2015 Awardees

  • Lisa Friis, Department of Mechanical Engineering; and Paul Arnold, Department of Neurosurgery — The invention uses direct current electrical stimulation to accelerate bone fusion and healing. A recent pilot study using sheep was successful. The POC award will be used to improve manufacturing methods and help identify other targeted orthopedic applications.
  • Laird Forrest, Department of Pharmaceutical Chemistry — The invention, nano-hyaluronan rapamycin (NanoTor), targets breast cancer stem cells and delivers an anticancer agent with unique efficacy. These cells resist conventional chemotherapy and radiation, which causes recurrence after treatment. NanoTor treats tumors and also prevents metastasis.
  • Christopher Allen, Department of Electrical Engineering and Computer Science — The invention is a miniature radar-based device for use in unmanned aerial vehicles and designed to prevent airborne collisions. The POC award will be used to overcome hardware limitations, such as processing power and detection range, and support continuing commercialization development.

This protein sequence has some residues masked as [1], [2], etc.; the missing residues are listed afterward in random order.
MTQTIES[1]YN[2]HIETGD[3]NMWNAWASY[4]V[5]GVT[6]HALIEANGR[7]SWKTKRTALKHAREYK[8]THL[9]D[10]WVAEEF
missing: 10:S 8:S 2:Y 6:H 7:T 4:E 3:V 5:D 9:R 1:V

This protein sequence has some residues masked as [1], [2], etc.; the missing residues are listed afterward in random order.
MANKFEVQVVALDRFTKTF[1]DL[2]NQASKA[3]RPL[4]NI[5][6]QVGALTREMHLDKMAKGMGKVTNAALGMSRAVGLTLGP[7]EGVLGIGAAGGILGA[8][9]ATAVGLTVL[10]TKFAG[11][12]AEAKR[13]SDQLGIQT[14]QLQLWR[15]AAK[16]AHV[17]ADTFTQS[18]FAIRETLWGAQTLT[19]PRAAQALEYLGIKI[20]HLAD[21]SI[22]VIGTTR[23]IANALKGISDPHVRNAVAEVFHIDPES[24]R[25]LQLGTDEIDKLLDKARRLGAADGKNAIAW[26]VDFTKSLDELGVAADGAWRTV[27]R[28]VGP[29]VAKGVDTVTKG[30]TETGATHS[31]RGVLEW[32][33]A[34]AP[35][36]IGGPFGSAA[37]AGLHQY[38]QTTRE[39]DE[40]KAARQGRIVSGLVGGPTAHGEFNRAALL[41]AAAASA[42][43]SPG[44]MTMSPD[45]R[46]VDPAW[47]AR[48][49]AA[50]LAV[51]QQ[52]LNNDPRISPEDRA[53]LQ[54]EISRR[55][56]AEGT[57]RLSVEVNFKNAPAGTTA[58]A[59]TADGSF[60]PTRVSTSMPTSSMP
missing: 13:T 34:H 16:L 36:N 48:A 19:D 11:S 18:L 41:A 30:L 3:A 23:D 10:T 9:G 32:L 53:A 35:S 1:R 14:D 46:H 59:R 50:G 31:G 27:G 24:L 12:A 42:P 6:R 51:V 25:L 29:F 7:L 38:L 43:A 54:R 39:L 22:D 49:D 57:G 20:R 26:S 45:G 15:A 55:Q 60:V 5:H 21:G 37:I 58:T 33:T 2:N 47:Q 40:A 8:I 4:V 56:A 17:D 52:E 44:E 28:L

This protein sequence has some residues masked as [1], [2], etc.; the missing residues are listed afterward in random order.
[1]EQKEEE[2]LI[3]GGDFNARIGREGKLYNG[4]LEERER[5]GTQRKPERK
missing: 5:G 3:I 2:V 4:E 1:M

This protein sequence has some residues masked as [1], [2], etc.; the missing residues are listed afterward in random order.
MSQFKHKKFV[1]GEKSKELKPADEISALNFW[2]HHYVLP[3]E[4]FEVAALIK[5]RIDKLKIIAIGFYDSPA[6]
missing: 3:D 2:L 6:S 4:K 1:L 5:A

• Stephen Waller, Department of Infectious Diseases — The invention uses anchored, adjustable wires attached adhesively to the skin to close large wounds. This reduces the risk of the wound re-opening. It also promotes healing and reduces surgical scarring. The POC award will support the development of research and pre-production prototypes and testing.

Institute for Advancing Medical Innovation POC

The Institute for Advancing Medical Innovation’s mission is to improve human health by accelerating new drug therapies and medical devices to patients. Click here for more details on this fund.

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